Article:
Great ResignationDiversity and InclusionCompensationCEO DailyCFO DailyModern Board

Trump Wants to Know if Boeing’s Okay

December 19, 2019, 12:49 PM UTC

U.S. President Donald Trump called Boeing Co. to ask Chief Executive Officer Dennis Muilenburg about the company’s health, the day before the planemaker said it would suspend production of the grounded 737 Max, a person familiar with the matter said.

Muilenburg assured Trump that any potential stoppage would be temporary and there would be no layoffs, the person said, who asked not to be identified. Trump expressed concern about the health of the company on the call, which lasted 10 minutes, and whether Muilenburg was doing well, the person said.

Boeing on Monday announced plans to halt production of its Max in January, a move that will deepen the crisis engulfing the company. The timing of regulatory approval for the return of the jet, which has been grounded since March, has slipped repeatedly and remains uncertain with Boeing’s relationship with the Federal Aviation Administration in tatters.

Trump also asked about the progress of the software fix for the Max, which is still being tested by regulators in the U.S. and overseas, the person said. Muilenburg said Boeing has a fix ready, the person said.

The White House did not respond to a request for comment and a Boeing representative in Singapore didn’t answer a call seeking comment. The New York Times was first to report on Trump’s call to Muilenburg.

The decision to halt production is based on such considerations as “the extension of certification into 2020, the uncertainty about the timing and conditions of return to service and global training approvals, and the importance of ensuring that we can prioritize the delivery of stored aircraft,” Boeing said in a statement Monday.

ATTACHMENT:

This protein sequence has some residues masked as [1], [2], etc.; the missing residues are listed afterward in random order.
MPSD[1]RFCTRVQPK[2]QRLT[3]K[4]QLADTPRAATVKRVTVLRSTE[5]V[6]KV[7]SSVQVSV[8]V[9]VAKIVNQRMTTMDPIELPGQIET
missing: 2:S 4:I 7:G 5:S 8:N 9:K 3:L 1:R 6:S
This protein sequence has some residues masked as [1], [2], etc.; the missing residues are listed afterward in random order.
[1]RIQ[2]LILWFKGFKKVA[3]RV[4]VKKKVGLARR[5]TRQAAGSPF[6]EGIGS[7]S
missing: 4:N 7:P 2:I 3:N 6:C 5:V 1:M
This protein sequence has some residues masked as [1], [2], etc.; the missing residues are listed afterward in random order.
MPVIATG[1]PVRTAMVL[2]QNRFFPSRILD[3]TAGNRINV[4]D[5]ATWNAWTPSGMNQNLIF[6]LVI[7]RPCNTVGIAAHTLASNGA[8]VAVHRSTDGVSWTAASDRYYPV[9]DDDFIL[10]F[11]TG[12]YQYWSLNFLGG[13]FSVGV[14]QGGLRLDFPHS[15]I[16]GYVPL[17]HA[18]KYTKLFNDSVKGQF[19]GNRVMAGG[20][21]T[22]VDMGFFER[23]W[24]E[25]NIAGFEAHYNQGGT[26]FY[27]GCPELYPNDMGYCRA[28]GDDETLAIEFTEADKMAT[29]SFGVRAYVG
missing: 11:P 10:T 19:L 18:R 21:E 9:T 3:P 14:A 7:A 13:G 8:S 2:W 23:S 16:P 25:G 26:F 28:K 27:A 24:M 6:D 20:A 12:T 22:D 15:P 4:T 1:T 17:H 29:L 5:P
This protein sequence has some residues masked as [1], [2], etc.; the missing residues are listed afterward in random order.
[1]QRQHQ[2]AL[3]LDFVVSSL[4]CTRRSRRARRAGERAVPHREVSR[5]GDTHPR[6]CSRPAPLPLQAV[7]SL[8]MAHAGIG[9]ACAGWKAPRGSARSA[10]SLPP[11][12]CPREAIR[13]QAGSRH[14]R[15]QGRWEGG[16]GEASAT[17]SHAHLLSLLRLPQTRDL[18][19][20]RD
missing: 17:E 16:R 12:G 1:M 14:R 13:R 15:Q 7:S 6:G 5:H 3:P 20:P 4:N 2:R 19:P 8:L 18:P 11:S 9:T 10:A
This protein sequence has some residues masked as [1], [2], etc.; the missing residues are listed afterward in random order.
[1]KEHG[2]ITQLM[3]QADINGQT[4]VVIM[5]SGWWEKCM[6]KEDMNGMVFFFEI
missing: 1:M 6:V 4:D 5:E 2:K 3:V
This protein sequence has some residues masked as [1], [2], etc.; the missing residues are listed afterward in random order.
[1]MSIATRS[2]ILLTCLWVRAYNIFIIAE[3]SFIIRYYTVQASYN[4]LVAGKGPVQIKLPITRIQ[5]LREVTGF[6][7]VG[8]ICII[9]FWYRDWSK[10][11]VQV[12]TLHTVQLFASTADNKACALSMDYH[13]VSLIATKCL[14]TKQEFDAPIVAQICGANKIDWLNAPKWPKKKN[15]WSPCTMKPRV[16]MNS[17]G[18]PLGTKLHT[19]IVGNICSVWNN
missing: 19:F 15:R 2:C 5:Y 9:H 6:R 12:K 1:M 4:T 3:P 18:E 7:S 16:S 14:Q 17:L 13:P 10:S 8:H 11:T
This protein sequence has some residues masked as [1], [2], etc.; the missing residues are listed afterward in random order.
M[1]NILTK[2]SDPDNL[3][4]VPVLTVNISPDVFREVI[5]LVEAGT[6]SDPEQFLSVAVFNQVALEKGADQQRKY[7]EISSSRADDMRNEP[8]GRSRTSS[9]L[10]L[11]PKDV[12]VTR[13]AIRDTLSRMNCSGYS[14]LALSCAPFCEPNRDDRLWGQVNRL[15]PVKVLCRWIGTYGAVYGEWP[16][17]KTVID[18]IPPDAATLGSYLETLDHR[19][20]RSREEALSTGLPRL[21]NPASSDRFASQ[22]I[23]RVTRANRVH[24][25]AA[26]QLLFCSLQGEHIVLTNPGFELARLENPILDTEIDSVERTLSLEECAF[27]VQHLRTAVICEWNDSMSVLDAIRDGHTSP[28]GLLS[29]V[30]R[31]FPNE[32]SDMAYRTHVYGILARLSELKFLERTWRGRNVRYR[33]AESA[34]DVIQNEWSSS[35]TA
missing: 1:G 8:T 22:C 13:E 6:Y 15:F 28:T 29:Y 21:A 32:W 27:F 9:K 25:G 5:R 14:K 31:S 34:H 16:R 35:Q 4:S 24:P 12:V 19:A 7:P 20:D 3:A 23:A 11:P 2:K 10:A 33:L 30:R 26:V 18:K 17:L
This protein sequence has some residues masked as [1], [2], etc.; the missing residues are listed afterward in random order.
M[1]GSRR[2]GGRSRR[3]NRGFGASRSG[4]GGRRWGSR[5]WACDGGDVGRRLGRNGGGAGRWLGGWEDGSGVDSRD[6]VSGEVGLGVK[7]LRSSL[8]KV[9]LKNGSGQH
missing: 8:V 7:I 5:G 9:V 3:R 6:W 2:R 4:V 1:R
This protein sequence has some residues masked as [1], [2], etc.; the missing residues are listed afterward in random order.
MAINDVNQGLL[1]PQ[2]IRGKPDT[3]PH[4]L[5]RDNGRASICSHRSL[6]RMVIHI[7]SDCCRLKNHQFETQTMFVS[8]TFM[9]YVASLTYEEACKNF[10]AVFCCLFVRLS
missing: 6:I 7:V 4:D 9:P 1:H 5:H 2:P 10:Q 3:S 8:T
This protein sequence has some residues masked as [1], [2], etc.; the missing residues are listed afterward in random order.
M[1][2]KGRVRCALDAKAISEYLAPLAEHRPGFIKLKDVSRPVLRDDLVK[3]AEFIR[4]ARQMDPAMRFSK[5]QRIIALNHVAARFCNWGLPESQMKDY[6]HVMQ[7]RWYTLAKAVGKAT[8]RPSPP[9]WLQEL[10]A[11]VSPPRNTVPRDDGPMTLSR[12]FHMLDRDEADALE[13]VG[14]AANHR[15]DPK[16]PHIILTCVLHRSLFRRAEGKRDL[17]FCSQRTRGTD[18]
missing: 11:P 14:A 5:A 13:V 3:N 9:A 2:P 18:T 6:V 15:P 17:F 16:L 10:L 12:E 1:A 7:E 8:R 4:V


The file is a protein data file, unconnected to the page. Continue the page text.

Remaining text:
The production decision became more urgent after the FAA signaled it wouldn’t certify the revamped Max this year as Boeing had anticipated. The company repeatedly warned earlier this year that it would have to reconsider its Max output plans if the grounding extended into 2020.

Regulators halted Max flights worldwide after an Ethiopian Airlines jet crashed in March, the second tragedy within five months. The disasters combined killed 346 people.

The company isn’t allowed to deliver the Max while the grounding remains in place. Boeing said Monday it has about 400 airplanes in storage.

More must-read stories from Fortune:

—How the UN’s climate efforts could change the business world
—The cap and trade market is going global—if politics are put aside
—These tech companies spend the most on lobbying
—Will Trump’s impeachment trial be the end for Democratic senators in the 2020 race?
2020 Crystal Ball: Predictions for the economy, politics, technology, and more
Get up to speed on your morning commute with Fortune’s CEO Daily newsletter.